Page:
Electrical Certification and registration of manufactured and imported Electric Vehicle Charing Stations can be a little confusing, and like most legislation, can be open to wide and varied interpretations. Here is a summary of the facts, to assist you to manage risk:
All electrical equipment imported, and sold in, Australia must be proven to be electrically safe. All electrical products, regardless of use, must comply with AS/NZS 3820, which is the general electrical safety standard. Specifically:
A person conducting a business or undertaking has the primary duty under the WHS Act to ensure, so far as is reasonably practicable, that workers and other persons at the workplace are not exposed to electrical risks arising from the business or undertaking. This duty requires eliminating electrical risks or, if that is not reasonably practicable, minimising the risks so far as is reasonably practicable.
If the item is for use in a house, or is to be sold over the internet to individuals without a registered ABN, then the product must comply with the requirements of the RCM, as detailed in AS/NZS 4417.2 and on www.eess.gov.au.
In-Scope Electrical Equipment:
The term “in-scope” is defined in law and means electrical equipment that is:
It is immaterial whether the equipment is designed or marketed for commercial or industrial purposes as well as for household use. If Regulatory Authorities (RAs) claim that an item is in-scope , it will be taken that way unless the Responsible Supplier can prove otherwise.
Note: Electric Vehicle Charging Stations (at this time) have not been classified as in or out of scope, by a Regulating Authority. AC Stations do however meet the criteria of 'in-scope'. If argued that they are out-of-scope, then the applicable Regulations dictate that they must still at least meet AS/NZS 3820 above.
Risk Levels – Definition:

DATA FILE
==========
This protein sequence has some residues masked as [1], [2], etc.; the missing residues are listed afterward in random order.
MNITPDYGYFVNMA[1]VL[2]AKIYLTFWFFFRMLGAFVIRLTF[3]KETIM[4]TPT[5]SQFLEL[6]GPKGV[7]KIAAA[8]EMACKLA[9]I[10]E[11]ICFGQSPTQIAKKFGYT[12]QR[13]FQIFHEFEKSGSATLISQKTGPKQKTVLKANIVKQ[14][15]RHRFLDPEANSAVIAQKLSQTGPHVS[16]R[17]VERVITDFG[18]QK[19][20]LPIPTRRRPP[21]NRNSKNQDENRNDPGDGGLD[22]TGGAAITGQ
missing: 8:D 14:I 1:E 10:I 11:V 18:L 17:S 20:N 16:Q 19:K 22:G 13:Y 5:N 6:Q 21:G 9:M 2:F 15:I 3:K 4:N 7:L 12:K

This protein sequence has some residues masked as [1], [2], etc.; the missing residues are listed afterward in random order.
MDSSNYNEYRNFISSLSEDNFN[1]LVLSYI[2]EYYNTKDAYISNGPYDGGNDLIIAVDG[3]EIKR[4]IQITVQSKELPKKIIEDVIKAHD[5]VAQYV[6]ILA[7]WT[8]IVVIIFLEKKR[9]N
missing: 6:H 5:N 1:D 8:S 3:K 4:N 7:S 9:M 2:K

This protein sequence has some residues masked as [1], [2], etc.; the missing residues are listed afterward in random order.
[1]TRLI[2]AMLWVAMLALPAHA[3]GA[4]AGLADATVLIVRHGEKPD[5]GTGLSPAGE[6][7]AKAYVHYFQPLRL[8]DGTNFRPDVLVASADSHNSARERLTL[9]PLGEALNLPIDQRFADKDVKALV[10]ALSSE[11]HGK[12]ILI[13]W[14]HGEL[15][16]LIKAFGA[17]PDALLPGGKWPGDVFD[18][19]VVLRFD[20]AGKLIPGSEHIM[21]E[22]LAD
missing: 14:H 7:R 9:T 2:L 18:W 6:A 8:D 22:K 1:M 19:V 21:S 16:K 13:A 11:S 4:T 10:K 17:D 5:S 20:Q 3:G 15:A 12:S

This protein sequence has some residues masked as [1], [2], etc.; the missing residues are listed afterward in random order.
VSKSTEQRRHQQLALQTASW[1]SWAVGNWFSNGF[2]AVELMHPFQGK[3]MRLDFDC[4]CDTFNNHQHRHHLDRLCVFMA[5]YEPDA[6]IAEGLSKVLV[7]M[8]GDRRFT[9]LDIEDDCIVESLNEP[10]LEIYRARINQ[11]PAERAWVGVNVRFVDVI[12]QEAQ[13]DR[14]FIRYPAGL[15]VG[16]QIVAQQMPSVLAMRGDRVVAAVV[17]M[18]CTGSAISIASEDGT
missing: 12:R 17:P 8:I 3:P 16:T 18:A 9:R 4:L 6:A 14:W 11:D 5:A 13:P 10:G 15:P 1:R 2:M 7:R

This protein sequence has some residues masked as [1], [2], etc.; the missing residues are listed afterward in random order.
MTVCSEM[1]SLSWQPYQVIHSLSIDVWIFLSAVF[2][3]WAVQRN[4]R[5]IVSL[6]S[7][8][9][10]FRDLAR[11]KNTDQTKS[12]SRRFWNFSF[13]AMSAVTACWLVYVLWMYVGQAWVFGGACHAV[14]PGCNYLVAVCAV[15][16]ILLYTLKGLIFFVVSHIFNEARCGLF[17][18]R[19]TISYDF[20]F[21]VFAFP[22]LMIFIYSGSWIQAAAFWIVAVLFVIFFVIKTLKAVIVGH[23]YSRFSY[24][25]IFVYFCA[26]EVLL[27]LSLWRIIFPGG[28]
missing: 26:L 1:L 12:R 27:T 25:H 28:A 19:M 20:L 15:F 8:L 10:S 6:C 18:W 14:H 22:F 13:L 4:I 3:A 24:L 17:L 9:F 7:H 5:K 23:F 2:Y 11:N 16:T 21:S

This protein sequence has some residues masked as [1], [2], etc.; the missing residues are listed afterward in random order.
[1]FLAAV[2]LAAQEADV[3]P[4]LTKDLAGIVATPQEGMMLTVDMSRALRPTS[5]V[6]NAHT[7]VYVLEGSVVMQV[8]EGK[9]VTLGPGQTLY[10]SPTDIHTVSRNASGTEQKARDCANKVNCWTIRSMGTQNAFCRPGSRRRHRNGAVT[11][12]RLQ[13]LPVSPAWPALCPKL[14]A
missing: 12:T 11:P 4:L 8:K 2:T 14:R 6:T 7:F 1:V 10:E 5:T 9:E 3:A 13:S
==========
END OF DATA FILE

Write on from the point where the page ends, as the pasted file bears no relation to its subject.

EESS provides for in-scope electrical equipment to be classified into three levels:
Note: At this time, Electric Vehicle Charging Stations themselves are not classified by the Authority as either Level 3 or Level 2. Therefore, are deemed to be Level 1. Although, portions of the Electric Vehicle Charging Stations could be deemed as Risk Level 3, via definitions of:
Since almost all Electric Vehicle Charging Stations have built-in Radio transmitters, with an integral antenna, for 3G, 4G or 5G; Bluetooth; Wi-Fi; and RFID, then they need to meet and comply with the ACMA requirements of the RCM, as detailed in AS/NZS 4417.2 and on www.eess.gov.au. Including:
Appendix P: Page 568
Appendix P: Page 568
Good Practise: Clause 184.108.40.206.1
P1.3 - Testing:
Appendix P: Page 568
Regular inspecting and testing of electrical equipment can save lives. It helps identify damage, wear and electrical faults. Click here.
You can detect many electrical defects such as damaged cords just by examining them, but regular inspection and testing will make sure you detect electrical faults and deterioration you can’t see.
A PCBU must ensure electrical equipment is regularly inspected and tested if it is supplied with electricity through an electrical socket outlet and used in a ‘hostile operating environment’. A ‘hostile operating environment’ is an environment in which the normal use of electrical equipment exposes the equipment to operating conditions that are likely to result in damage to the equipment or a reduction in its expected life span, including conditions that involve exposure to moisture, heat, vibration, mechanical damage, corrosive chemicals or dust.
Inspections and testing must be carried out by a competent person, which depending on your jurisdiction might be a licensed or registered electrician or a licensed electrical inspector. The nature and frequency of inspection and testing depends on factors such as the nature of the electrical equipment, how it is used, and its operating environment. For advice on inspection and testing for your workplace, seek the advice of a competent person.
As a general rule, electrical equipment used in ‘hostile operating environments’ should be tested at least once every 12 months. Further guidance may be found in manufacturer’s recommendations and Australian Standards, for example: